If Republicans were capable of embarrassment, they'd be nothing more than little puddles on the ground of our memory by now. But they're not. They'll go on and on trying to make something out of the Benghazi and continue to get the approval of some for doing so. Fact is not a frequent passenger on the Republicans' passage through ignominy.
Scott Monje has an interesting analysis of who got what wrong about Benghazi [ht/Jonathan Bernstein, WaPo]. It's a quiet article in the Foreign Policy Associations blogs, and very readable. Here are a couple of pieces of the puzzle that are familiar territory and good reminders of how things really are --but definitely not a territory inhabited by the likes of John McCain who is still floundering around in Suppositionland.
...The most important thing to remember is that confusion is common in sudden, large, unexpected events, whether they be surprise attacks or natural disasters. The first reports from the scene are often incorrect because the early evidence is fragmentary, contradictory, and sometimes erroneous. Afterward, when we already have a good idea of what happened, we can look at the same reports and say, “Obviously, these clues, and not those, were the ones they should have been focusing on.” At the time, however, that judgment is not so easily made. Moreover, early analysis will be influenced by the existing theories or preconceived notions of the analysts; sometimes those theories will be correct, or close enough not to matter, but in other cases they will be out of date or even completely wrong. Either way, that initial analysis will then set the framework for the next wave of analysis and evaluation. ...
...the classified version of Ambassador Susan Rice’s talking points reportedly laid responsibility to both Ansar al-Sharia and Al-Qa’ida in the Islamic Maghreb (AQIM). The Office of the Director of National Intelligence deleted the specific names and replaced them with the term “extremists” in the unclassified version. This was reportedly done because the link was considered “tenuous” even at that time. A further reason could have been to conceal from the two groups how much we knew (or did not know, as the case may be). Other leaked reports, however, suggest that AQIM was not directly involved after all and learned of the event only after the fact, when Ansar al-Sharia called them up to brag about it. The relationship between the two groups is still not fully understood. ...FPB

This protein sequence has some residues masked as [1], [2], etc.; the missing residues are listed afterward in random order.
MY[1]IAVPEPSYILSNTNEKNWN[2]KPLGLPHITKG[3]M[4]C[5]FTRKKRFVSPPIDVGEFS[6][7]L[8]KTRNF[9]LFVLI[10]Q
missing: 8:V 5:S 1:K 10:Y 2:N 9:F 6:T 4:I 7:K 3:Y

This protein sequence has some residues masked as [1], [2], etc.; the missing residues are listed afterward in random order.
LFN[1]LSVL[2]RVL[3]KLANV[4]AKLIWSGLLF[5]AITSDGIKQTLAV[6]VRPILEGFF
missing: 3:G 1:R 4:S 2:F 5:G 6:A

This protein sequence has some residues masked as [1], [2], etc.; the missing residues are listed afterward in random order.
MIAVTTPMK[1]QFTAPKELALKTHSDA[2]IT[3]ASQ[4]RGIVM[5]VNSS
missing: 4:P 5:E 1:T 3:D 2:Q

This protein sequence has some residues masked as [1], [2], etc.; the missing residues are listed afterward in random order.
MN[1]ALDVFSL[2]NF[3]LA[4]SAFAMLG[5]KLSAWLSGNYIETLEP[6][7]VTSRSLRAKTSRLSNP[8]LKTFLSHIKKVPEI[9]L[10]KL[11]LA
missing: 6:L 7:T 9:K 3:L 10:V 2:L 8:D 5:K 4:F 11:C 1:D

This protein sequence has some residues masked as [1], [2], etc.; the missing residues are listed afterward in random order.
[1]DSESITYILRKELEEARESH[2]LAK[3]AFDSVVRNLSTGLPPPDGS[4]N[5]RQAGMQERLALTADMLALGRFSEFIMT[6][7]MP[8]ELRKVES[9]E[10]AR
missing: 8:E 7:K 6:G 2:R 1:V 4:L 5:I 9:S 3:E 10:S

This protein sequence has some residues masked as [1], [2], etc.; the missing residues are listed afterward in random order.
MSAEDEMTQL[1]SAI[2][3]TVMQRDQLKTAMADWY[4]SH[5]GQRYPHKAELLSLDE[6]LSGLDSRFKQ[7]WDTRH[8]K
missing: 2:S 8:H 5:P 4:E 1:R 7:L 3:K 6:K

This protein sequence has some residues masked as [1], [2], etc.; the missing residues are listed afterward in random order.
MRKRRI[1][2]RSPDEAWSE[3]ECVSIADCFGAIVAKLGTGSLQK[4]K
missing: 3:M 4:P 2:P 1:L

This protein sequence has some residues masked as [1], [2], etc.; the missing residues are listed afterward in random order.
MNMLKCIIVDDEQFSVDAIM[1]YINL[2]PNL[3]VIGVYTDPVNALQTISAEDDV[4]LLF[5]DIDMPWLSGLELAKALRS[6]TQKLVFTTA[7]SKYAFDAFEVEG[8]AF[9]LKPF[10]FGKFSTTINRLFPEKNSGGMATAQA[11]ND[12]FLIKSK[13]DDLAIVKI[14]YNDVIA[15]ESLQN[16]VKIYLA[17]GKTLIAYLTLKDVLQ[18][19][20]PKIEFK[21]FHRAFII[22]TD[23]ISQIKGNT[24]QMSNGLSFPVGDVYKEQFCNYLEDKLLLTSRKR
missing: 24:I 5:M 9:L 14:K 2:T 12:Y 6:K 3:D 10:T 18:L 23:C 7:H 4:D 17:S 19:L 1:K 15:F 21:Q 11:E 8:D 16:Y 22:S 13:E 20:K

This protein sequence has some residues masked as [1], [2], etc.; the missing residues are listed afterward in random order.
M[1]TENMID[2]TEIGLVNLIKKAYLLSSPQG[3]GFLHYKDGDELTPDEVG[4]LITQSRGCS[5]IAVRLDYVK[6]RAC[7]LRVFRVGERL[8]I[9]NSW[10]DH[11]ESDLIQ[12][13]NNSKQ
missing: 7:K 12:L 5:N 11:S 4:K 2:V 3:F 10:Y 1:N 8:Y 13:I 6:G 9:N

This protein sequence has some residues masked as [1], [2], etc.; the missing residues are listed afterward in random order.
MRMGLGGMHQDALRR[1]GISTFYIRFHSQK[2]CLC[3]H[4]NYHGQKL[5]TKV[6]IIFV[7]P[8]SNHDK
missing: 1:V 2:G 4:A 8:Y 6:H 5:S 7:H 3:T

And let's remember: intelligence operations aren't and never were foolproof, no matter whose intelligence operations we're talking about.
... Keep in mind the assessments of two historical events that were considerably larger than this one. First, on June 6, 1944, the Allies landed in Normandy, opening the Second Front in Europe. The Germans had expected the attack, but they expected it to come at Calais. It was at least seven weeks, about the end of July, before the German high command was convinced that Normandy was not a diversion for the real landing coming at Calais. By that time there were 1–2 million Allied troops in France.
Second, on October 12, 1950, the CIA—with the concurrence of the State Department, the army, the navy, and the air force—sent a memo to President Truman. It assessed that, despite Chinese threats and despite the fact that the possibility could not be ruled out entirely, the agency deemed it unlikely that China would intervene in the Korean War. At the time the memo was sent, China was already sending troops into Korea. It would be about three more weeks, early November, before General MacArthur’s Far Eastern Command realized that it had been fighting the Chinese army. ...FPB
The moral of this story is that we tend to accept and use information that confirms what we thought already and (of course) Republicans (and Nazi high commands) are more likely to fall into this trap than most of us. Right?